Basically, it’s an ordinary story between a man and a woman. Walled in. In the apartment they had chosen to be in the world together. And then time. Now it’s time to get out of here. More strength?! Or maybe they love each other. I don’t know. They strike and struggle. To create movement. To feel alive. It’s so ordinary. It really is. It’s really disgusting.


An apartment with an interior, a couple struggling to feel alive. An ordinary story. To relieve the boredom, they invite another couple, some neighbors. But it’s the whole building that comes. That’s us, sitting there, witnessing this violence, so malignant that it only intrudes into the intimate. The Demons, portrayed by Lars Norén in 1984, bear the first names of their performers, Lucrèce and Antonin. He returns home with a funeral urn: his beloved mother, whose ashes will spread over their consumed love. The mischief-makers have a field day: everyone spills their guts, puts on a show, sings off-key and smiles forcibly at the guests, who are fatally involved in the emotional conflict. The audacious Lorraine de Sagazan slips beneath the crunching words of this heir to Ibsen and cuts precisely where our ordinary monstrosities spring from, once the mask of social decorum has been removed. She rewrites and improvises on the sharp text, inviting the spectator face-to-face into its heart. At the center, on the edge of the moment and of interaction, the two actors exult, and so do we. For it’s excruciating, but delightful. La Brèche’s first signature is a delightfully explosive theater of emotion and sensation. Nothing is forbidden in performance, as long as it produces life.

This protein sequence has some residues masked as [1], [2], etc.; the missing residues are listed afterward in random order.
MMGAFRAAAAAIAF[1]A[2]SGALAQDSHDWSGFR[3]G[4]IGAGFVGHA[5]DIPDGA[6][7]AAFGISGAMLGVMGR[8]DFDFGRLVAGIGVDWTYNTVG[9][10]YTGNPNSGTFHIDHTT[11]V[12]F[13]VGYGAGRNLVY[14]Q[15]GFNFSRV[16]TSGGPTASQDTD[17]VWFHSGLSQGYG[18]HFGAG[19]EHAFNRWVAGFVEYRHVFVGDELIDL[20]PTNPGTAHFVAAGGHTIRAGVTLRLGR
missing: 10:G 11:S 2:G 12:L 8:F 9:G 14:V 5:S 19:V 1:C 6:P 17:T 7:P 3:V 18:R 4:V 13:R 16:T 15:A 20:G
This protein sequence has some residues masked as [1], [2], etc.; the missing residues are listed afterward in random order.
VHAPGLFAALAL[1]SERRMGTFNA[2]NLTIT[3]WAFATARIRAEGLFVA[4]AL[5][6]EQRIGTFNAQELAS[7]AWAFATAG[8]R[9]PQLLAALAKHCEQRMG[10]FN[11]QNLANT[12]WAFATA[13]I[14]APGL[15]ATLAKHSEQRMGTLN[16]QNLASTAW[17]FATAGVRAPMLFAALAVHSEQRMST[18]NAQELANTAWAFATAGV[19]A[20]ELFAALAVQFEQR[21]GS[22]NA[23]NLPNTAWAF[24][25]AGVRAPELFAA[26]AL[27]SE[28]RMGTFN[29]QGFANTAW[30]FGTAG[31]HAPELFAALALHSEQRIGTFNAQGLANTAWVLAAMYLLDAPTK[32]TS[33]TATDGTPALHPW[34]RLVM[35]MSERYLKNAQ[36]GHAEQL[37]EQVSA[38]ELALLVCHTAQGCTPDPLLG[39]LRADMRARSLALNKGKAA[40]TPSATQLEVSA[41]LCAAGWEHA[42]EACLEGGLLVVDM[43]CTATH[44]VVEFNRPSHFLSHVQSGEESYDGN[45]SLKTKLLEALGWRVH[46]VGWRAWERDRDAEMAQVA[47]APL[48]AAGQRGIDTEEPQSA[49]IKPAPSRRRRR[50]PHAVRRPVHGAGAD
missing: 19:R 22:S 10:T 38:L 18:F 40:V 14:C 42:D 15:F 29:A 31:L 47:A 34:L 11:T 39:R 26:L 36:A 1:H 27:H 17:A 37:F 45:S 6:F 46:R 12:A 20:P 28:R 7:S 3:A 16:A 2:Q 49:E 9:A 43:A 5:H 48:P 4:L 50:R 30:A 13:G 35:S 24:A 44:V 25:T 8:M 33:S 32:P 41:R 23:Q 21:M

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Press reviews

From start to finish, this show is demonic (…) You don’t miss a single crumb of the sideways glances and other assaultive phrases exchanged between the two actors, and you can hear the gasping breath coming from their chests. A performance of fire, blood and bones. Just the way we like it.

Joëlle Gayot, Télérama Sortir

An invitation to a perverse, chilling domestic scene (…)
Through the choice of a bifrontal set-up - placing the audience as close as possible to the action - Lorraine de Sagazan
is freely inspired by this starting situation, making each spectator a privileged guest and witness to this
witness to this devastating in camera action.

Patrick Sourd, Les Inrockuptibles

She has tightened and adapted Lars Noréen’s text. Above all, she came up with a brilliant idea.instead of inviting their only couple of neighbors into their home, they take the whole audience to task. And it works wonderfully.
Improv scenes abound. Antonin teases the audience (…) Lars Norén’s play makes perfect sense in this way. Bravo.

Jean-Luc Porquet, Le Canard Enchainé

The two actors, Lucrèce Carmignac and Antonin Meyer Esquerré, are astonishingly natural (…).who very early on proved they had talent and daring: Julien Gosselin, Thomas Jolly, Jeanne Candel,Samuel Achache, Julie Deliquet, the next generation is already ready.
The experience of this Démons is astonishing. There’s no way I can reveal the secret of this staging here.but what is certain is that the audience will be exploring new theatrical territory with the actors.

Thierry Fiorile, France Info